Custom authentication in Django

After fiddling with Djangos auth-app for a while I decided t rather have my own (I know, why should one do this? Answer: To learn).
It consists of several steps:

  1. registration
  2. activation
  3. adding a password
  4. login

First I created an app for user-management

 $python manage.py startapp user_management    

This gave me the structure to work with.
First I created the usermodel:

 from django.db import models    
 import bcrypt    

 class User(models.Model):

    email = models.CharField(max_length=100, unique=True)
    firstname = models.CharField(max_length=30)
    lastname = models.CharField(max_length=30)
    password = models.CharField(max_length=128)
    last_login = models.DateTimeField(auto_now=True)
    registered_at = models.DateTimeField(auto_now_add=True)
    core_member = models.BooleanField()
    activation_key = models.CharField(max_length=50, null=True)    

The idea here was to have email as username and to have that unique. I don’t consider usernameshis is a good choice for logins but rather a feature for profiles, but that depends on one’s taste I think.

The registration view is pretty straight forward . I create a RegistrationForm object with fields for email, first and last name.
The activation_key is simply a string of randomly chosen ASCII characters and digits.
Activation itself is just creating a link, sending it and comparing the random part of the link and the stored string. If they match is_active is set to True and the user can set his/her password. For passwords I normally store bcrypt hashes in the database (NEVER! store plaintext passwords in a database!). This is quite simple and can be done by following this description.

The function for setting the password goes into the model. For this to work I use a classmethod. As the name suggests, this is a method bound to the class, not an instance of said class which allows to get objects as in “cls.objects.get()” which is the classmethod’s equivalent to self.something in instance methods.

@classmethod
def set_password(cls, user_id, plain_pass):    
    secret = bcrypt.hashpw(plain_pass, bcrypt.gensalt())
    user = cls.objects.get(pk=user_id)
    user.password = secret
    user.save()
    return True

The login process itself is done via another classmethod which I named authenticate:

@classmethod
def authenticate(cls, email, password, request):
    user = cls.objects.get(email__exact=email)
    if bcrypt.hashpw(password, user.password) == user.password:
        request.session['user_id'] = user.id
        user.save() # this is to get last_login updated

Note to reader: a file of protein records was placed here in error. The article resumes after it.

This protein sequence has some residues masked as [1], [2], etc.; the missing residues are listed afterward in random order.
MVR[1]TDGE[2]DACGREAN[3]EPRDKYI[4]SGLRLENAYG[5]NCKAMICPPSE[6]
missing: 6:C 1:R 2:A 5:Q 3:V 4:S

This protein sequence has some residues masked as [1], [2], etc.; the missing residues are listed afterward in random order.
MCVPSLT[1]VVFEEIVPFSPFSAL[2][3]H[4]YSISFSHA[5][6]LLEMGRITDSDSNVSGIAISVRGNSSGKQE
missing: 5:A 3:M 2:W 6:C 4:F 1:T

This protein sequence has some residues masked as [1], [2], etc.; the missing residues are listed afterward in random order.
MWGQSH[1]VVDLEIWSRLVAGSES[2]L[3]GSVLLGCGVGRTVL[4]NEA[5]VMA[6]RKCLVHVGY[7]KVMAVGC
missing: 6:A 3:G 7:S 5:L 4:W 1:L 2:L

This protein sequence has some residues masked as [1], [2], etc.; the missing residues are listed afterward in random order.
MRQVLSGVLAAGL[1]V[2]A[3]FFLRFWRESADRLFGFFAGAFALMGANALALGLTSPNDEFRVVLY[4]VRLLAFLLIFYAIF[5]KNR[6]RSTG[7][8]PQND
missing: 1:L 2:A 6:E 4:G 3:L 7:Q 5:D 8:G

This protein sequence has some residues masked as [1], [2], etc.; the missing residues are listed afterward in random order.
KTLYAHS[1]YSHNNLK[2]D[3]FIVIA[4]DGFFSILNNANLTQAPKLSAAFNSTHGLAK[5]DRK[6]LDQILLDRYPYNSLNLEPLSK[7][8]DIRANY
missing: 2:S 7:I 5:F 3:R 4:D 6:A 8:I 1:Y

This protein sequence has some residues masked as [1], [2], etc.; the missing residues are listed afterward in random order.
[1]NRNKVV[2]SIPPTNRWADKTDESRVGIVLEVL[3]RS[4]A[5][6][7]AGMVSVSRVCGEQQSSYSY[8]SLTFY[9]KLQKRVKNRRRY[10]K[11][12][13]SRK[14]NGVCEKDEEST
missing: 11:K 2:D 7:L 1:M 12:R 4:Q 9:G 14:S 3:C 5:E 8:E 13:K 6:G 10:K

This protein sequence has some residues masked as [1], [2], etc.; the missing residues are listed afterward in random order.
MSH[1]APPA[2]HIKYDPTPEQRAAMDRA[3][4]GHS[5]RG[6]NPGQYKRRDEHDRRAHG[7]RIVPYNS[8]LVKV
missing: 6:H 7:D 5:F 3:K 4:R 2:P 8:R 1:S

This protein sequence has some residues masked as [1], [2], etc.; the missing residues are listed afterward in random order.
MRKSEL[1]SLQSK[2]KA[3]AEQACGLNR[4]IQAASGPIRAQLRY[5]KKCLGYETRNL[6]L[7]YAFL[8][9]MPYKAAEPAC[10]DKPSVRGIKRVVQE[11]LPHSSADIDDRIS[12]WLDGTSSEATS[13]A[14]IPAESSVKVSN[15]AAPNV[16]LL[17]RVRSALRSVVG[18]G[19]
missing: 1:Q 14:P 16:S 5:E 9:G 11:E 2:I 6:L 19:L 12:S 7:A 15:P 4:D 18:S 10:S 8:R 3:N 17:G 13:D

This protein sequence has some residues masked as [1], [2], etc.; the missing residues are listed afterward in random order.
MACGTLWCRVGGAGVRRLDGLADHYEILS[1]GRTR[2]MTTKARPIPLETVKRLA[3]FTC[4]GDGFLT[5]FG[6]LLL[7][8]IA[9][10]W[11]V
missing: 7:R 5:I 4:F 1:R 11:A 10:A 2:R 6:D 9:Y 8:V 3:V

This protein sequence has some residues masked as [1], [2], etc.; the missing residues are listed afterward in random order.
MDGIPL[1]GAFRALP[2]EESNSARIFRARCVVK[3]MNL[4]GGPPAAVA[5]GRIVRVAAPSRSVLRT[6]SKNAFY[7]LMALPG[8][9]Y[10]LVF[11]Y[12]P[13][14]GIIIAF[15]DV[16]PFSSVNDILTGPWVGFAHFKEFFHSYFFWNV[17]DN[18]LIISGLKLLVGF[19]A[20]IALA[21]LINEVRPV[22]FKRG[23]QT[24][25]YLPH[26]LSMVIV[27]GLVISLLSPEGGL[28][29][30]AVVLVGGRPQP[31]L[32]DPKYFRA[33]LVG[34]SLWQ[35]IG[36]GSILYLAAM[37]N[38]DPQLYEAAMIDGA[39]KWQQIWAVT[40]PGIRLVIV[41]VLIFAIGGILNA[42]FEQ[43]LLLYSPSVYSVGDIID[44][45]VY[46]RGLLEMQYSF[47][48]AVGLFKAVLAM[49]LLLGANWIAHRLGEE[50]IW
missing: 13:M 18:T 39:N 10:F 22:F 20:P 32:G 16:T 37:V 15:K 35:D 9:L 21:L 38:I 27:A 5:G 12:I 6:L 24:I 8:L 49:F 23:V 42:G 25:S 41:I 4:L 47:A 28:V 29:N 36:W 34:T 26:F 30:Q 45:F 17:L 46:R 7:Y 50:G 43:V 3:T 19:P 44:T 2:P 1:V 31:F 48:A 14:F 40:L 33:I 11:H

return user
    else:
        return None

(In order for this to work you have to enable the session middleware and the session app in settings.py.)

So, a quick rundown.

Since I use email as an unique identifier for the login the function expects an email address which is used to find the person to authenticate, the plaintext password (e.g. as given from a inputfield) and the request object to make use of a session. (I use database session handling for development but there are alternatives described in the django docs.)

The bcrypt function returns True if given plaintext password hashed and the stored hash match False if not.

After haveing checkd that the user has given the right credentials I’m going to store the user_id in the session which allows me to get the full set of user information should I need it.

I save the user to trigger the auto_now function of the user model in which updates the last_login field to the actual time.

Now with

User.authenticate(email, password, request) 

the user is logged in.

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Setting up my own flavour of Django

Okay, so I started doing stuff in python and of course stated playing around with django. And beeing used to padrinorb‘s convenient generators, I had to figure out how to get to my preferred setup. This is what I do:

  1. Run

    django-admin.py startproject projectname

  2. in settings.py
    add

    import os.path
    and add

    os.path.join(os.path.dirname(__file__), ('templates'))
    to TEMPLATE_DIRS

  3. Make dir templates/ in the project folder
  4. Make dir views/ in the project folder
  5. Add an __init__.py file
  6. import your views in __init__ (e.g.

    from index import hello
    if you have a view file called index.py containing a function hello())

  7. In templates I put subdirs for all sites and a base.html which holds the frame for all sites.
  8. Now in urls.py import all views via

    from views import *

So, this gives me a view and a template dir as well as a frame for the sites.

Now that I got the views and template going I would like to have a seperate dir for static contents. Django’s static dir is simply /static whih is fine by me, but making a directory named static and putting stuff in won’t do. You have to put


STATICFILES_DIRS = (os.path.join(os.path.dirname(__file__), 'static/'),)

After putting


{% load staticfiles %}

into the base.html. You can insert static files like css, image and so on by putting


{% static foo/bar.ext %}

into the template tag.